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Sunday, August 30, 2020

Should Any Words Be Categorically "Eliminated" from "Legal Pedagogy?"

The answer, I think, is "no." But apparently opinions may vary.* 

I should think it is neither possible nor wise to categorically "eliminate" particular words from legal or any other form of pedagogy. Of course there are many words one might choose not to use in teaching. Given that I teach constitutional law, sometimes including free speech, and legal ethics, I am a little surprised by the words I have not used in my classes. My choices are influenced by many factors. Certainly sensitivity to the views and needs of my students is one of them, although it's not necessarily dispositive. Not begging for trouble is probably another factor, although I try not to let it be. A major point of tenure is to ensure that when the choice is between avoiding trouble and making an independent academic judgment about what teaching or scholarship require, one chooses the latter. (The same is true before tenure, at least for good professors and good institutions. It certainly should be.) Like most things in pedagogy, those decisions, whether they turn out to be right or wrong, are contextual, particularized, and multivarious. What else could they be?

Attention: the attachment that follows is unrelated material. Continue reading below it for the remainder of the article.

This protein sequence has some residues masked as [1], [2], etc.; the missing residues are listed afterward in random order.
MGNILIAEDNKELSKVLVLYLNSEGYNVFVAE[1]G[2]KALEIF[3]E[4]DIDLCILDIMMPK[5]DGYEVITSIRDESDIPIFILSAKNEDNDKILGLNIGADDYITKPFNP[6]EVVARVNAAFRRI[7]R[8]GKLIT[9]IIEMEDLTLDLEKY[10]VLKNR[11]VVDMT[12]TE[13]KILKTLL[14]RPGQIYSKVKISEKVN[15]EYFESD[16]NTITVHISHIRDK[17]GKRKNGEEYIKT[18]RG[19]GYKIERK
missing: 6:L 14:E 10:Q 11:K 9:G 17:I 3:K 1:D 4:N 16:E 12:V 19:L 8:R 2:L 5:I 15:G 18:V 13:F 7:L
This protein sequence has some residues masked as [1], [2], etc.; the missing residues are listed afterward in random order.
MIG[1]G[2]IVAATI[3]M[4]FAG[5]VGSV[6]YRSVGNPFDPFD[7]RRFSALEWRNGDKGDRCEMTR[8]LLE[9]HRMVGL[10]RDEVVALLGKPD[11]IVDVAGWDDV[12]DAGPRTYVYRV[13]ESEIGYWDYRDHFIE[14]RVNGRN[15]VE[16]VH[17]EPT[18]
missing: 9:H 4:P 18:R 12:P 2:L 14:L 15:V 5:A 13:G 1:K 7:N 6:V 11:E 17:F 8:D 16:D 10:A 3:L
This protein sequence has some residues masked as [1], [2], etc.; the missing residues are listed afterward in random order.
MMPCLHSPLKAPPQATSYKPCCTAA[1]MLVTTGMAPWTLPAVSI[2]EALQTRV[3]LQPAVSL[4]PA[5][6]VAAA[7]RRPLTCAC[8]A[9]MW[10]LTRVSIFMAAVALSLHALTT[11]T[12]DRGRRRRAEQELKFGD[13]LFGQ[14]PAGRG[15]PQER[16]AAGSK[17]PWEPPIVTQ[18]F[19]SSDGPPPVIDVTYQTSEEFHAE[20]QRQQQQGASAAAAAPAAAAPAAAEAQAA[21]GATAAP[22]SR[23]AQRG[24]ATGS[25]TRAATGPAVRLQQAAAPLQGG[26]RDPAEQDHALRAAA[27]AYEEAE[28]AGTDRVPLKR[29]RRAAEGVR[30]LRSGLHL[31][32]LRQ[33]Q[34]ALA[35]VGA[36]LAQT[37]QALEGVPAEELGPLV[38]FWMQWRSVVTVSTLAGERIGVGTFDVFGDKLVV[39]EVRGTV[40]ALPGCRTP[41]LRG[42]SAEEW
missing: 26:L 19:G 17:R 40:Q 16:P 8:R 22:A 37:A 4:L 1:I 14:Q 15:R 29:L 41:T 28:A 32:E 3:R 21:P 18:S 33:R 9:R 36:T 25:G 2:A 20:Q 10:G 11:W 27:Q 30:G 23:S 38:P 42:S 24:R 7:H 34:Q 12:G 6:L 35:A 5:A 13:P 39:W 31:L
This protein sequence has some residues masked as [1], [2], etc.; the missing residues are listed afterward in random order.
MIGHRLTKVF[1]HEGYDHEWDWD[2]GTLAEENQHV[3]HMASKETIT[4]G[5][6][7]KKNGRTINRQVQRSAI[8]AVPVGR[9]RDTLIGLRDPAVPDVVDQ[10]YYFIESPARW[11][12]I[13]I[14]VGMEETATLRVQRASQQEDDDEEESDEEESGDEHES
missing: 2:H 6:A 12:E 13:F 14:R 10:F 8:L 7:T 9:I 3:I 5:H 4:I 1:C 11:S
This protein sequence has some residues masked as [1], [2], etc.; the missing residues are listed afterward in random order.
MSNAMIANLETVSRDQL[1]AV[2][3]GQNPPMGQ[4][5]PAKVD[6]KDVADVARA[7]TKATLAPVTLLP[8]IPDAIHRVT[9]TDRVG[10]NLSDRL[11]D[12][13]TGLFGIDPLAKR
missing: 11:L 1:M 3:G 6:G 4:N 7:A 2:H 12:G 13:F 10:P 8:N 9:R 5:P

*[In fairness, although the language in the title of the post is apparently the exact language that a law school dean used (albeit the story is from Above the Law), she did not say precisely what she meant by it. It is far from clear to me that a dean in a public law school could order that any particular word be "eliminated" from "legal pedagogy" at his or her institution, and pretty clear--at least I think it is--that most professors would, at a minimum, politely ignore such an order.]

Posted by Paul Horwitz on August 30, 2020 at 10:32 AM in Paul Horwitz | Permalink

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